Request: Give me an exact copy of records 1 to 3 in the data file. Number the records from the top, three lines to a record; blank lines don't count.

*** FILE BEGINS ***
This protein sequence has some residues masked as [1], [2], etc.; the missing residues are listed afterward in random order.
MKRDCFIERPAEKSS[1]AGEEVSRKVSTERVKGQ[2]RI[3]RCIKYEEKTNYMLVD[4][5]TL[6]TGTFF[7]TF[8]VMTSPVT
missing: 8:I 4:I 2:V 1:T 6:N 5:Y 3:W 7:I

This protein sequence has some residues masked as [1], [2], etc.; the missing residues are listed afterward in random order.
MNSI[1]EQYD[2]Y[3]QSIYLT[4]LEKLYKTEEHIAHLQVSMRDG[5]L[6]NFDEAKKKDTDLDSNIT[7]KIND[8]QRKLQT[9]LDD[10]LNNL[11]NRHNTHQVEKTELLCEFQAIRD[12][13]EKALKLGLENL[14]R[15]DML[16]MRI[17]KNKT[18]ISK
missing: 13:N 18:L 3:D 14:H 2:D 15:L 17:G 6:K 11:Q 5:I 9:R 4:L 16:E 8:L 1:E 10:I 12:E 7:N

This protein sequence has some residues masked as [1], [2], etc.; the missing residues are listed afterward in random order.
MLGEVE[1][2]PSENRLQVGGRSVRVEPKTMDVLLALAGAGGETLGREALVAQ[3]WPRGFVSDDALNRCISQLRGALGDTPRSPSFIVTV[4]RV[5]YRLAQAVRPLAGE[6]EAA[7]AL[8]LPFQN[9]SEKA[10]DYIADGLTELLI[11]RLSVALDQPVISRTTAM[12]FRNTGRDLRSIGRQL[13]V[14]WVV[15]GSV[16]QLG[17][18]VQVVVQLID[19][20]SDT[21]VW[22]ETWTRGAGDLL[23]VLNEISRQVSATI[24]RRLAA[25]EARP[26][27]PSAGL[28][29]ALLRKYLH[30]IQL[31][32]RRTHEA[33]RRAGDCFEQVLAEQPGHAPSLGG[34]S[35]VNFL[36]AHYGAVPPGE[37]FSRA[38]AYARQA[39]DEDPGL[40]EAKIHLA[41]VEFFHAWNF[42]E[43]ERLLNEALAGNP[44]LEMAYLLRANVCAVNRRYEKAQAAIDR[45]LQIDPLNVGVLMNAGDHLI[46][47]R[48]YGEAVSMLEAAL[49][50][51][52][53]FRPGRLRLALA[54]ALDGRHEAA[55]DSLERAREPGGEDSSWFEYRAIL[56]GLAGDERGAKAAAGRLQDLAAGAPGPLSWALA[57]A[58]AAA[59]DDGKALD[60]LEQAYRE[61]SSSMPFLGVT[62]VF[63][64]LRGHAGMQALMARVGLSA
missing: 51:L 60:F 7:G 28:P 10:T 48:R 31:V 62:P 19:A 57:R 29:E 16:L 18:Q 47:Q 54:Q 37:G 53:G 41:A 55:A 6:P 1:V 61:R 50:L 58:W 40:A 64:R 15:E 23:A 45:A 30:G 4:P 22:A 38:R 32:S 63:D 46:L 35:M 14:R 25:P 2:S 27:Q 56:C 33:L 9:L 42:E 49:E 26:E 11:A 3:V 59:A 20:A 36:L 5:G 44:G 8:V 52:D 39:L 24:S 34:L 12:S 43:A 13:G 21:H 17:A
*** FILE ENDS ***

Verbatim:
This protein sequence has some residues masked as [1], [2], etc.; the missing residues are listed afterward in random order.
MKRDCFIERPAEKSS[1]AGEEVSRKVSTERVKGQ[2]RI[3]RCIKYEEKTNYMLVD[4][5]TL[6]TGTFF[7]TF[8]VMTSPVT
missing: 8:I 4:I 2:V 1:T 6:N 5:Y 3:W 7:I

This protein sequence has some residues masked as [1], [2], etc.; the missing residues are listed afterward in random order.
MNSI[1]EQYD[2]Y[3]QSIYLT[4]LEKLYKTEEHIAHLQVSMRDG[5]L[6]NFDEAKKKDTDLDSNIT[7]KIND[8]QRKLQT[9]LDD[10]LNNL[11]NRHNTHQVEKTELLCEFQAIRD[12][13]EKALKLGLENL[14]R[15]DML[16]MRI[17]KNKT[18]ISK
missing: 13:N 18:L 3:D 14:H 2:D 15:L 17:G 6:K 11:Q 5:I 9:R 4:L 16:E 8:L 1:E 10:I 12:E 7:N

This protein sequence has some residues masked as [1], [2], etc.; the missing residues are listed afterward in random order.
MLGEVE[1][2]PSENRLQVGGRSVRVEPKTMDVLLALAGAGGETLGREALVAQ[3]WPRGFVSDDALNRCISQLRGALGDTPRSPSFIVTV[4]RV[5]YRLAQAVRPLAGE[6]EAA[7]AL[8]LPFQN[9]SEKA[10]DYIADGLTELLI[11]RLSVALDQPVISRTTAM[12]FRNTGRDLRSIGRQL[13]V[14]WVV[15]GSV[16]QLG[17][18]VQVVVQLID[19][20]SDT[21]VW[22]ETWTRGAGDLL[23]VLNEISRQVSATI[24]RRLAA[25]EARP[26][27]PSAGL[28][29]ALLRKYLH[30]IQL[31][32]RRTHEA[33]RRAGDCFEQVLAEQPGHAPSLGG[34]S[35]VNFL[36]AHYGAVPPGE[37]FSRA[38]AYARQA[39]DEDPGL[40]EAKIHLA[41]VEFFHAWNF[42]E[43]ERLLNEALAGNP[44]LEMAYLLRANVCAVNRRYEKAQAAIDR[45]LQIDPLNVGVLMNAGDHLI[46][47]R[48]YGEAVSMLEAAL[49][50][51][52][53]FRPGRLRLALA[54]ALDGRHEAA[55]DSLERAREPGGEDSSWFEYRAIL[56]GLAGDERGAKAAAGRLQDLAAGAPGPLSWALA[57]A[58]AAA[59]DDGKALD[60]LEQAYRE[61]SSSMPFLGVT[62]VF[63][64]LRGHAGMQALMARVGLSA
missing: 51:L 60:F 7:G 28:P 10:T 48:R 31:V 62:P 19:A 57:R 29:E 16:L 18:Q 47:Q 54:Q 37:G 53:G 41:A 55:A 6:P 1:V 61:R 50:L 58:W 40:A 64:R 15:E 23:A 45:A 30:G 4:P 22:A 38:R 32:S 63:D 46:L 35:M 14:R 25:P 2:S 27:Q 56:C 33:L 9:L 42:E 49:E 26:E 11:A 3:V 59:A 20:A 36:L 5:G 44:G 8:V 52:D 39:L 24:S 34:L 12:S 43:A 13:G 21:H 17:A